40 Years of Work with Shoreside Industries
and Communities
Watershed Stewards meeting sign.  Photograph, Daniel Pendick

THE FIRST SEA GRANT EMPLOYEE in Maryland was an Extension agent hired to work with the seafood industry. Since then Sea Grant has kept expanding its outreach efforts, adding Extension agents and specialists who now provide many of the state's Tidewater industries and communities with training, technical information, and environmental planning help.

Preventing invasions of non-indigenous species

To counter the threat of nonnative species, Maryland Sea Grant has developed projects and publications designed to guide prevention efforts and to recruit key audiences like sports fishers into anti-invasive campaigns. The program helped shape frameworks for reducing the spread of zebra mussels, Chinese "mitten" crabs, and other invasive aquatic species which can disrupt food webs and cause economic harm. A Maryland Sea Grant publication edited by Fredrika Moser and Merrill Leffler summarized those action frameworks in Preventing Aquatic Invasive Species in the Mid-Atlantic: Outcome-Based Actions in Vector Management. In addition, Extension specialists spearheaded a pilot project that works with bait shop owners to educate sports fishers about the safe disposal of the seaweed used to package bloodworm bait. Seaweed is a common means for accidentally spreading nonnative snails, mites, and crabs into new water systems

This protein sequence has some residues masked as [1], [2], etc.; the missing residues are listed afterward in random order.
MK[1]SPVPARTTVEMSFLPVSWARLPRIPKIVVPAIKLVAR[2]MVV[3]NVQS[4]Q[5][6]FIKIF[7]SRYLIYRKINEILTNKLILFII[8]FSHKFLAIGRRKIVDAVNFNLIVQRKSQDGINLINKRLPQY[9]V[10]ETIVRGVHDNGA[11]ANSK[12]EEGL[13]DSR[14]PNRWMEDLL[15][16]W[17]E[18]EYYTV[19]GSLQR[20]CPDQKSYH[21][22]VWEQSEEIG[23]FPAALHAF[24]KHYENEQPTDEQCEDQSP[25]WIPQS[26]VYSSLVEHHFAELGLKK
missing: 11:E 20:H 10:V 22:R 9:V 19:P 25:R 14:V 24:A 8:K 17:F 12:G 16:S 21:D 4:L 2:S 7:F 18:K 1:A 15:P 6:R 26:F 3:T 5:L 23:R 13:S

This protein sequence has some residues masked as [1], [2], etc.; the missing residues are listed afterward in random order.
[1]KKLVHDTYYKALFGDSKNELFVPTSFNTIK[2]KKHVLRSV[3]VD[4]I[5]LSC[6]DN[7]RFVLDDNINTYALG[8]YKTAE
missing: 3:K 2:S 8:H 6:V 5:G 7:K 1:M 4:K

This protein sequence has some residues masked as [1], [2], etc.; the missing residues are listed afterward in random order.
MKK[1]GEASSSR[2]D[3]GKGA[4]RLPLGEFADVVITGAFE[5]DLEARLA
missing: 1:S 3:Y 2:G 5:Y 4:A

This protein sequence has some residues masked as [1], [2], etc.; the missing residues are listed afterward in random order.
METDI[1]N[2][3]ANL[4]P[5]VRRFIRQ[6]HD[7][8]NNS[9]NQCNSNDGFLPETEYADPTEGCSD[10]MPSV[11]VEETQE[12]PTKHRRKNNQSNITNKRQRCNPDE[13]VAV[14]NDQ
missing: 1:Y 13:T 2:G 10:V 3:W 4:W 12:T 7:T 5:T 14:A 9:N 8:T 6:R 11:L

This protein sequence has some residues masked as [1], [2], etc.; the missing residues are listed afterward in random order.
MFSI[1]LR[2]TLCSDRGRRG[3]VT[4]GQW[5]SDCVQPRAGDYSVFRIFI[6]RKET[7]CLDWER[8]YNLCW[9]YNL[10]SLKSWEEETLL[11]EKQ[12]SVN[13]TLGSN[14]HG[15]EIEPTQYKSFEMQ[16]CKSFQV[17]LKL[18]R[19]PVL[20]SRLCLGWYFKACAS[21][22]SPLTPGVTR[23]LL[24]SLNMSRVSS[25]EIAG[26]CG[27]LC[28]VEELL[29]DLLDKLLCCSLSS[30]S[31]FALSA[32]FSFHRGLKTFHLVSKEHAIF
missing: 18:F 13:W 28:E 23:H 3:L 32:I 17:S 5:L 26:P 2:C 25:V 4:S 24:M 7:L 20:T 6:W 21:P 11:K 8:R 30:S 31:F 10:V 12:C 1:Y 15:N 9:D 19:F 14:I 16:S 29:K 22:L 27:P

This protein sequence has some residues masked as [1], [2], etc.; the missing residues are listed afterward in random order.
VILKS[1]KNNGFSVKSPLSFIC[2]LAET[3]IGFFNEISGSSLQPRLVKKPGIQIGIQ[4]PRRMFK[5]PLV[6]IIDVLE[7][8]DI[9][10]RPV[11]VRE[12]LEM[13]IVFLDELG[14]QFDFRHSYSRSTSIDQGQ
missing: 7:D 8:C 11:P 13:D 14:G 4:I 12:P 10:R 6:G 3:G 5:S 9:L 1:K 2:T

Ensuring food safety for Maryland seafood products

Thomas Rippen and Cathy Liu, seafood technology specialists with Maryland Sea Grant, helped train workers in the seafood processing industry in best practices for avoiding microbial contamination in products such as pasteurized crabmeat. Extension specialists also developed new technologies for processing seafood, including a technique for flash freezing blue crab that helped Maryland's seafood industry gain a competitive marketing edge.

Training volunteers to develop stormwater projects

Specialists with Maryland Sea Grant Extension worked to establish Watershed Stewards Academies around Maryland which train community leaders to develop stormwater control projects. Academies now serve Anne Arundel, Cecil, Harford, Howard, Montgomery, Prince George's, and St. Mary's Counties. Since 2009, 340 participants have been certified as master watershed stewards.

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What's next for oyster aquaculture
A decade ago, Donald Webster could count the number of oyster farms in the state of Maryland on two hands. By Rona Kobell.
From the Water to Washington: Connecting Experiences in DC and Coastal Communities
In graduate school, I found it easy to find the impact and context of my fisheries research. By Gray Redding .
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